This article is from the book London – Volume 3 published in 1824 by Sholto and Reuben Percy – Brothers of the Benedictine Monastery – it covers the history of London Fairs in the 18th Century particularly the Bartholomew Fair one of the greatest London Fairs of the time.
London – Fairs – Elkanah Settle
Poor Elkanah Settle, who was the city Laureate, and had what Ben Jonson called the chandlery-shop pension, was, in his old age, reduced to the wretched shifts of writing drolls for Bartholomew Fair, and even to appear in a green leather case as a hissing serpent, vomiting fire, a circumstance alluded to with somewhat unfeeling severity, by Dr. Young. Bartholomew Fair drolls were succeeded by a nearer approach to the regular drama, as the actors were men and not puppets. The pieces performed by the animated machines were of a less serious cast than those enacted by the puppets; and, in the British metropolis, we are not surprised to find that Whittingtons history should be one of the earliest and most popular of these dramas. The following Bartholomew Fair play-bill is of the reign of Queen Anne, and is copied from the Harleian MS. already alluded to:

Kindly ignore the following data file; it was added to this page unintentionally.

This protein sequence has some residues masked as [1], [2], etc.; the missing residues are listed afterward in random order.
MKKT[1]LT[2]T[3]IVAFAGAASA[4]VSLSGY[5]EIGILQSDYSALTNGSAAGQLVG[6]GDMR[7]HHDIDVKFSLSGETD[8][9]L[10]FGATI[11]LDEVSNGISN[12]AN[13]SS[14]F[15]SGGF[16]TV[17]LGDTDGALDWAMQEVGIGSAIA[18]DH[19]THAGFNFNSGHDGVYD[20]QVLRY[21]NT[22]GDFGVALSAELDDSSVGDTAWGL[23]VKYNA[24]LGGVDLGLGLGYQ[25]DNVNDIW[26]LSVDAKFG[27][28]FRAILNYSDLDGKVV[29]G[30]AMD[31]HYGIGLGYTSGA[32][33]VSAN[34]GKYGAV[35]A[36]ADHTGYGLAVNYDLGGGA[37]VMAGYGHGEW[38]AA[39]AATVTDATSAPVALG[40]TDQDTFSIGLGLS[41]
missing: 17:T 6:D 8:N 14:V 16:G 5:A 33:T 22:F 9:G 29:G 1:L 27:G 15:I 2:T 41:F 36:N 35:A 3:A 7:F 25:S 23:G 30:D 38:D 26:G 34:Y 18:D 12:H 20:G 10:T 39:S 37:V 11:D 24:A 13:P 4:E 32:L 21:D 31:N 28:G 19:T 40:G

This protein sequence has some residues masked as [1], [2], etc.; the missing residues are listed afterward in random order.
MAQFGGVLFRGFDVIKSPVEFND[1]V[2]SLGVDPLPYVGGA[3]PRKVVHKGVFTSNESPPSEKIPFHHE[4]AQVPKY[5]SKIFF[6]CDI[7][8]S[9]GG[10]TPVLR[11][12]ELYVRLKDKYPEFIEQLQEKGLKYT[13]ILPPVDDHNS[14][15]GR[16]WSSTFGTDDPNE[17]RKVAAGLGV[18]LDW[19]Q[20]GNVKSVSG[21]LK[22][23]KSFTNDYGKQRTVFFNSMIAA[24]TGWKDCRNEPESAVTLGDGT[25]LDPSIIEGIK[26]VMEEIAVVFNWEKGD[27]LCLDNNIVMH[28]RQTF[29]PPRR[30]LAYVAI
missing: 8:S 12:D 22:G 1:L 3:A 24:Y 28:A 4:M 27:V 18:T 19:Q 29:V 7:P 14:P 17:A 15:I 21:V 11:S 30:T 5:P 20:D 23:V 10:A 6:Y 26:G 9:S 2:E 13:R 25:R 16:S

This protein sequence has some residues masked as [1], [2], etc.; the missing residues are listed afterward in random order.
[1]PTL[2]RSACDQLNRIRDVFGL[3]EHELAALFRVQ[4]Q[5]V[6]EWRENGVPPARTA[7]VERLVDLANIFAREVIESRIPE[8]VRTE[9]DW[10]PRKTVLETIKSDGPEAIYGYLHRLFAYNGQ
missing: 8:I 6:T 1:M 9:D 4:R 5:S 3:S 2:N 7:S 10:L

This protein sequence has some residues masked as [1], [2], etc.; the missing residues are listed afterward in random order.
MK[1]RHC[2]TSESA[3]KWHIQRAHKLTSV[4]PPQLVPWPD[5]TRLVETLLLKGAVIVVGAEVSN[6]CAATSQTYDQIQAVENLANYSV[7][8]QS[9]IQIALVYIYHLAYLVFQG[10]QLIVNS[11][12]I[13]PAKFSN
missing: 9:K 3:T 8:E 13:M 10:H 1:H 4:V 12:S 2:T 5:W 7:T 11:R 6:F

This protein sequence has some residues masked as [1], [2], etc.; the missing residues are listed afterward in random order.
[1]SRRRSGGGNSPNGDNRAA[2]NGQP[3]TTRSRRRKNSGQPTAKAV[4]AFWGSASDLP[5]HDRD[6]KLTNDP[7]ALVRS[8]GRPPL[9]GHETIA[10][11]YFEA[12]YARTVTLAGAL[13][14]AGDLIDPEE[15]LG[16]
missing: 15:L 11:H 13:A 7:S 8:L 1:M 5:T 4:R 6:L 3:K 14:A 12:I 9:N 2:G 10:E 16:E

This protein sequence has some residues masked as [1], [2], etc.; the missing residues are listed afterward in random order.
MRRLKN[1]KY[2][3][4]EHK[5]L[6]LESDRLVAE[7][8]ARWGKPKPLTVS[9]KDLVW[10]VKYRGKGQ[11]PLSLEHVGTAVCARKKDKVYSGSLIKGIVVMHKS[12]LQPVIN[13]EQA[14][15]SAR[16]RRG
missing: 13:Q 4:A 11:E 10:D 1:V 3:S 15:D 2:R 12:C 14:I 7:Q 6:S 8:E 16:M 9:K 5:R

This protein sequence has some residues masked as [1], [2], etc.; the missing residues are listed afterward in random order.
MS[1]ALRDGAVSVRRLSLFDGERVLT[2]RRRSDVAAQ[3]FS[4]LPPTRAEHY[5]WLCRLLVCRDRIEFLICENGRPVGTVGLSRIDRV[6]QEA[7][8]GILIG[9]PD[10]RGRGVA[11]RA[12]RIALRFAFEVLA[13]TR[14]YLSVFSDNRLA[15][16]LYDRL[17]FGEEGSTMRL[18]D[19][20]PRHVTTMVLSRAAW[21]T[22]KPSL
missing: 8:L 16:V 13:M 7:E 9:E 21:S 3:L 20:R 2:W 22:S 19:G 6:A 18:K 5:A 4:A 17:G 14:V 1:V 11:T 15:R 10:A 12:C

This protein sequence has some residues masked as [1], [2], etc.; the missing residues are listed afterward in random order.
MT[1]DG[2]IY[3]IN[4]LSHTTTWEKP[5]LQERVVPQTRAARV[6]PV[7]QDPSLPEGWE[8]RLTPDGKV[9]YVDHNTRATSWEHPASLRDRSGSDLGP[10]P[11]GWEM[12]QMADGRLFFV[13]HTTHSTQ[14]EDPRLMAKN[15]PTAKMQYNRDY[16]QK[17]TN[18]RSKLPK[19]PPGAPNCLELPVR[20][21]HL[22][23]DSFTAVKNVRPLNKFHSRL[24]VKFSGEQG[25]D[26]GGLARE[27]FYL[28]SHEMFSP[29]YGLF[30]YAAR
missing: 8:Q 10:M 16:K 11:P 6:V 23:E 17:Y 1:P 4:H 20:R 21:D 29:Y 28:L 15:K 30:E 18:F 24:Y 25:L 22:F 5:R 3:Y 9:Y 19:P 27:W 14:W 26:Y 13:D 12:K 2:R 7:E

“At Ben Johnson’s Booth, (by Mrs. Trynn’s company of actors,) in the rounds in Smithfield, during the fair, will be presented an excellent entertainment, being the famous History of Whittington, Lord Mayor of London; wherein, besides the variety of songs and dances, will be shown an extraordinary view of several stately and surprising scenes; as a rowling sea, bearing a large ship under sayl, with Neptune, mermaids, dolphins, etc; also, a prospect of a Moorish country, so swarming with rats and mice, that they over-run the king and queen’s table at dinner; likewise, a large diverting scene of tapestry, filled with all living figures; and, lastly, concluding with a lord mayor’s triumph, in which are presented nine several pageants, being six elephants and castles, a magnificent temple, and two triumphal chariots, one drawn by two lyons, and the other by two dolphins; in all which are seated above twenty persons, in various dresses; with flags, scutcheons, streamers, etc. The preparation and decoration of which infinitely exceed, both in expense and grandeur, all that has ever been seen on a stage in the fair.
“The chief parts are performed by actors from both theatres. Vivat Regina.”
Excerpt from London Volume 3 1824 by Sholto and Reuben Percy – Brothers of the Benedictine Monastery
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